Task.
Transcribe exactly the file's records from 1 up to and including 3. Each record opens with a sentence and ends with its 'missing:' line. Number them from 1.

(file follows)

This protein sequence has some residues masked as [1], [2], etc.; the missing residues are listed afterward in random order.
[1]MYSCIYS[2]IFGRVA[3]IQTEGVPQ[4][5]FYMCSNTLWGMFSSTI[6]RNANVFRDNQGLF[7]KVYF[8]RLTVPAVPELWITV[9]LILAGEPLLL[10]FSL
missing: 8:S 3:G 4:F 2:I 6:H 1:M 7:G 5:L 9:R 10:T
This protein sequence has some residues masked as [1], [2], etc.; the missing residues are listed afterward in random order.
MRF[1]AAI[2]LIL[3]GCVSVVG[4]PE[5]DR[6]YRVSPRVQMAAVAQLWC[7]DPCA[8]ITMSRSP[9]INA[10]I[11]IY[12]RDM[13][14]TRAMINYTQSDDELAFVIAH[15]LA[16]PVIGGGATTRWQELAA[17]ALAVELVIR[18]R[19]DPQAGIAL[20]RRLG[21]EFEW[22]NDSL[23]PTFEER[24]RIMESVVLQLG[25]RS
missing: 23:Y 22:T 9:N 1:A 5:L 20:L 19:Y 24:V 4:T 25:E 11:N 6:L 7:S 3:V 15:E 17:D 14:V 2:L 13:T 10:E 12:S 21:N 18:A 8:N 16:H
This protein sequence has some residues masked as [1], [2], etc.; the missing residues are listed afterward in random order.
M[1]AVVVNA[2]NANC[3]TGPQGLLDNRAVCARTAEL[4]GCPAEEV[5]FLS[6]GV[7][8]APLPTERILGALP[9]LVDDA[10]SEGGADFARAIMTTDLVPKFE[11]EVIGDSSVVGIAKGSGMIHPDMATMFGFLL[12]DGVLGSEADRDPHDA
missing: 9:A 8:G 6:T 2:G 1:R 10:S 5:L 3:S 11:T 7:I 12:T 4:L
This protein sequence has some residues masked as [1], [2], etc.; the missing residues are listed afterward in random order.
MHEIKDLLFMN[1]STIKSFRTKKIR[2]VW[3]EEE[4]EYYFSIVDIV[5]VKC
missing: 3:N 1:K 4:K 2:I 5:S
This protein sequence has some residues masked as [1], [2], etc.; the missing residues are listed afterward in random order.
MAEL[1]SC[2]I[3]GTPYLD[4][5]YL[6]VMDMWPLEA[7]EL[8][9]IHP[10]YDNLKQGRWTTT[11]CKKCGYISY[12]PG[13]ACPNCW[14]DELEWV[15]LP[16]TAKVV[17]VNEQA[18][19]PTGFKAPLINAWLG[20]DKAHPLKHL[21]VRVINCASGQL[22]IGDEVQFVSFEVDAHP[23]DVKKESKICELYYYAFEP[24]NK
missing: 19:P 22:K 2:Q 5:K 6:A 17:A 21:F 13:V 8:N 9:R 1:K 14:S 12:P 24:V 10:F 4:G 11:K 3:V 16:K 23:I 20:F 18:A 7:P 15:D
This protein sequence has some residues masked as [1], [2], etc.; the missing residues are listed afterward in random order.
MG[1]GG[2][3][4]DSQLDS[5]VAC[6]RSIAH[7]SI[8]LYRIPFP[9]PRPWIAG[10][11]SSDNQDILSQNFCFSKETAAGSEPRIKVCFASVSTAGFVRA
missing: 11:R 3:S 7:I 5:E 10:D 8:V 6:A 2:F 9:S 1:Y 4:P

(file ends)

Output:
This protein sequence has some residues masked as [1], [2], etc.; the missing residues are listed afterward in random order.
[1]MYSCIYS[2]IFGRVA[3]IQTEGVPQ[4][5]FYMCSNTLWGMFSSTI[6]RNANVFRDNQGLF[7]KVYF[8]RLTVPAVPELWITV[9]LILAGEPLLL[10]FSL
missing: 8:S 3:G 4:F 2:I 6:H 1:M 7:G 5:L 9:R 10:T
This protein sequence has some residues masked as [1], [2], etc.; the missing residues are listed afterward in random order.
MRF[1]AAI[2]LIL[3]GCVSVVG[4]PE[5]DR[6]YRVSPRVQMAAVAQLWC[7]DPCA[8]ITMSRSP[9]INA[10]I[11]IY[12]RDM[13][14]TRAMINYTQSDDELAFVIAH[15]LA[16]PVIGGGATTRWQELAA[17]ALAVELVIR[18]R[19]DPQAGIAL[20]RRLG[21]EFEW[22]NDSL[23]PTFEER[24]RIMESVVLQLG[25]RS
missing: 23:Y 22:T 9:N 1:A 5:L 20:L 19:Y 24:V 4:T 25:E 11:N 6:L 7:S 3:V 15:E 17:D 14:V 2:L 13:T 10:E 12:S 21:N 18:A 8:N 16:H
This protein sequence has some residues masked as [1], [2], etc.; the missing residues are listed afterward in random order.
M[1]AVVVNA[2]NANC[3]TGPQGLLDNRAVCARTAEL[4]GCPAEEV[5]FLS[6]GV[7][8]APLPTERILGALP[9]LVDDA[10]SEGGADFARAIMTTDLVPKFE[11]EVIGDSSVVGIAKGSGMIHPDMATMFGFLL[12]DGVLGSEADRDPHDA
missing: 9:A 8:G 6:T 2:G 1:R 10:S 5:L 3:S 11:T 7:I 12:T 4:L